UNITED STATES DISTRICT COURT NORTHERN DISTRICT OF ILLINOIS EASTERN DIVISION
August 1, 2011
UNITED STATES OF AMERICA EX REL.
DISHON MCNARY, PETITIONER,
MARCUS HARDY, WARDEN, STATEVILLE CORRECTIONAL CENTER, RESPONDENT.
The opinion of the court was delivered by: Charles P. Kocoras, District Judge:
This case comes before the Court on the motion of Petitioner Dishon McNary ("McNary") for a certificate of appealability and to proceed in forma pauperis, without prepayment of fees. For the reasons stated below, the motion for a certificate of appealability is granted in part and denied in part and the motion to proceed in forma pauperis is granted.
During the early morning hours of March 21, 1998, McNary was driving under the influence of alcohol when he hit and killed a pedestrian and two individuals in another motor vehicle. At approximately 1:50 a.m., Chicago Police Officer Jose Martinez ("Officer Martinez") saw McNary strike and kill the pedestrian and then subsequently strike another motor vehicle killing two other individuals. Chicago Police Officer Donald Branch also witnessed McNary's car crashing into the other motor vehicle. Shortly after the car accident, Chicago Police Officer Richard Hardesty ("Officer Hardesty") arrived at the scene and observed that McNary was semi-conscious and his breath smelled of alcohol. McNary was transported to Cook County Hospital by an ambulance.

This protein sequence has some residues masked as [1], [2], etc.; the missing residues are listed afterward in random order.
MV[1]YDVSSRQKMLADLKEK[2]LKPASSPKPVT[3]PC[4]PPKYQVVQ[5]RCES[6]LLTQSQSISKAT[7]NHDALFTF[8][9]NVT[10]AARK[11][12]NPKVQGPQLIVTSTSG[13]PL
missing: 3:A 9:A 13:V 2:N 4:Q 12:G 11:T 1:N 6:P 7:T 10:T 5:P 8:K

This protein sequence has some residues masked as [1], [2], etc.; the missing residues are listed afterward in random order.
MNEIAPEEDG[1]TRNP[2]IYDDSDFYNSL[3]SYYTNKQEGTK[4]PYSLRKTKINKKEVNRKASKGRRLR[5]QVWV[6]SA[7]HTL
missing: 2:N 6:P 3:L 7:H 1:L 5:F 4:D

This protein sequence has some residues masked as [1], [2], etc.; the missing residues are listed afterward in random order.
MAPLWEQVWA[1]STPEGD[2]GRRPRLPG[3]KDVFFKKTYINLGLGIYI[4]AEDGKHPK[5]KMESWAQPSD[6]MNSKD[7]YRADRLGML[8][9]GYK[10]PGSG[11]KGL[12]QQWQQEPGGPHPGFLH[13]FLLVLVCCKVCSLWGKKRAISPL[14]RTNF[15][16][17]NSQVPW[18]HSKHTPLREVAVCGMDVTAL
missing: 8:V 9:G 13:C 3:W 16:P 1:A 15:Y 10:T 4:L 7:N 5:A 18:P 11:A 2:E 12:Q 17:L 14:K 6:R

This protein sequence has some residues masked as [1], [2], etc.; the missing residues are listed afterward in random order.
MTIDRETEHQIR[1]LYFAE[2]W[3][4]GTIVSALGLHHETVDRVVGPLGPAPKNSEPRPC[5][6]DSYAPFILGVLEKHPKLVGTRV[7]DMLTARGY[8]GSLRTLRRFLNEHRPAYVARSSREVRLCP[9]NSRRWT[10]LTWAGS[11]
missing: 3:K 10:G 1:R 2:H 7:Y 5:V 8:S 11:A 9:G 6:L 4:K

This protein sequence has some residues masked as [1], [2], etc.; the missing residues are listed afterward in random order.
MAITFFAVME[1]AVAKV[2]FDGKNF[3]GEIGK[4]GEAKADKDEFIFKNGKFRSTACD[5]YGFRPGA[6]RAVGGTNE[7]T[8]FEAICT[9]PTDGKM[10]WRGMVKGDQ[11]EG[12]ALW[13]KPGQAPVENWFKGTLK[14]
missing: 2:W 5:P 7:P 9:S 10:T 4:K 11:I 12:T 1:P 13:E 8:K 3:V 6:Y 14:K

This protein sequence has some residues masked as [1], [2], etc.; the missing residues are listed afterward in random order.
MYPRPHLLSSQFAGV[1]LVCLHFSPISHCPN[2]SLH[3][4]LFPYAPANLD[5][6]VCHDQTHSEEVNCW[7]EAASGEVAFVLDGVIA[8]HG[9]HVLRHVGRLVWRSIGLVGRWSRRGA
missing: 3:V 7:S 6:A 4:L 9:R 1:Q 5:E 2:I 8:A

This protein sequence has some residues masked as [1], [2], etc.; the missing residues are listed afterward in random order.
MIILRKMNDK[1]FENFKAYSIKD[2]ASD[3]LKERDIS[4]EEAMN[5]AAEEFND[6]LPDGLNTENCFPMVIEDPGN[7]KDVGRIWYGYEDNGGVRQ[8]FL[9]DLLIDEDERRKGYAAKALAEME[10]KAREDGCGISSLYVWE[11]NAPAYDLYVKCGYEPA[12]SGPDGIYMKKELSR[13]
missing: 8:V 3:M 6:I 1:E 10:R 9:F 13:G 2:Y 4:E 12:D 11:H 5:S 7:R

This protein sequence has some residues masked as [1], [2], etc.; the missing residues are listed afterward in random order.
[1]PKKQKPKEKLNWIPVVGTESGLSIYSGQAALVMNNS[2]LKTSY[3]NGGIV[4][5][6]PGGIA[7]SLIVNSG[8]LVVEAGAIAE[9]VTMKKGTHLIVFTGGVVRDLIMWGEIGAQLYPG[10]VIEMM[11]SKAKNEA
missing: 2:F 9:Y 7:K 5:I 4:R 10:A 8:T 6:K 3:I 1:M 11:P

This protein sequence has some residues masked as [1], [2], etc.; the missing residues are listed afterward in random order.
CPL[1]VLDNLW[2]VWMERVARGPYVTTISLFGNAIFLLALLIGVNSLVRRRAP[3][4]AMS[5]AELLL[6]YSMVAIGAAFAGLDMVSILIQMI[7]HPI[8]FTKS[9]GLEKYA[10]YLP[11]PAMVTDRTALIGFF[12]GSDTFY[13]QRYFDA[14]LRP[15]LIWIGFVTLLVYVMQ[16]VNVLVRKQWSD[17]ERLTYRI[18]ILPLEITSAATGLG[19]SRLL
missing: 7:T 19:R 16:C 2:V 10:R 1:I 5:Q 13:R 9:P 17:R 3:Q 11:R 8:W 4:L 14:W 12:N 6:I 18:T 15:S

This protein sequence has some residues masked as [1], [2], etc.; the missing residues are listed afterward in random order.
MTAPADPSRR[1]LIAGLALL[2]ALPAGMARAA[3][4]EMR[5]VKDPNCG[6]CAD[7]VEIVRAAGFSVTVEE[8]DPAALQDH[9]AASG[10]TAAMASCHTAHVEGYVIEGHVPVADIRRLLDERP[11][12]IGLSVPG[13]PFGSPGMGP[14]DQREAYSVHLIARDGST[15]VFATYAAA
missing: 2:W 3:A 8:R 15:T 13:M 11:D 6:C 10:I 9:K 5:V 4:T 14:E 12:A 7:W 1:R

At approximately 3:50 a.m., Officer Hardesty arrived at Cook County Hospital. A doctor in the emergency room gave Officer Hardesty permission to speak with McNary. Officer Hardesty observed that McNary was awake and lucid and lying on a gurney with an I.V. in his arm. Officer Hardesty introduced himself to McNary and informed McNary that he was investigating the accident. Officer Hardesty asked McNary if he had been drinking and McNary, minimizing the amount of alcohol consumed, said he had two beers and two shots. When questioned about how the accident occurred, McNary stated "I seen the man standing in the middle of the street, I beeped my horn, he did not move, I kept on going." Officer Hardesty placed McNary under arrest for driving under the influence of alcohol and read him the "Warning to Motorist" form. McNary was then administered blood and urine alcohol tests. McNary's blood alcohol level was .22 grams per deciliter.
On March 21, 1998 at approximately 8:00 a.m., Detective Theodore Ptak ("Detective Ptak") went to Cook County Hospital and received permission from the attending physician to speak with McNary. Detective Ptak advised McNary of his Miranda rights. According to Detective Ptak, McNary appeared to understand the questions asked, did not appear shocked or confused, and did not complain of any pain. Among other things, McNary told Detective Ptak that he struck a pedestrian but did not stop because he knew he was drunk.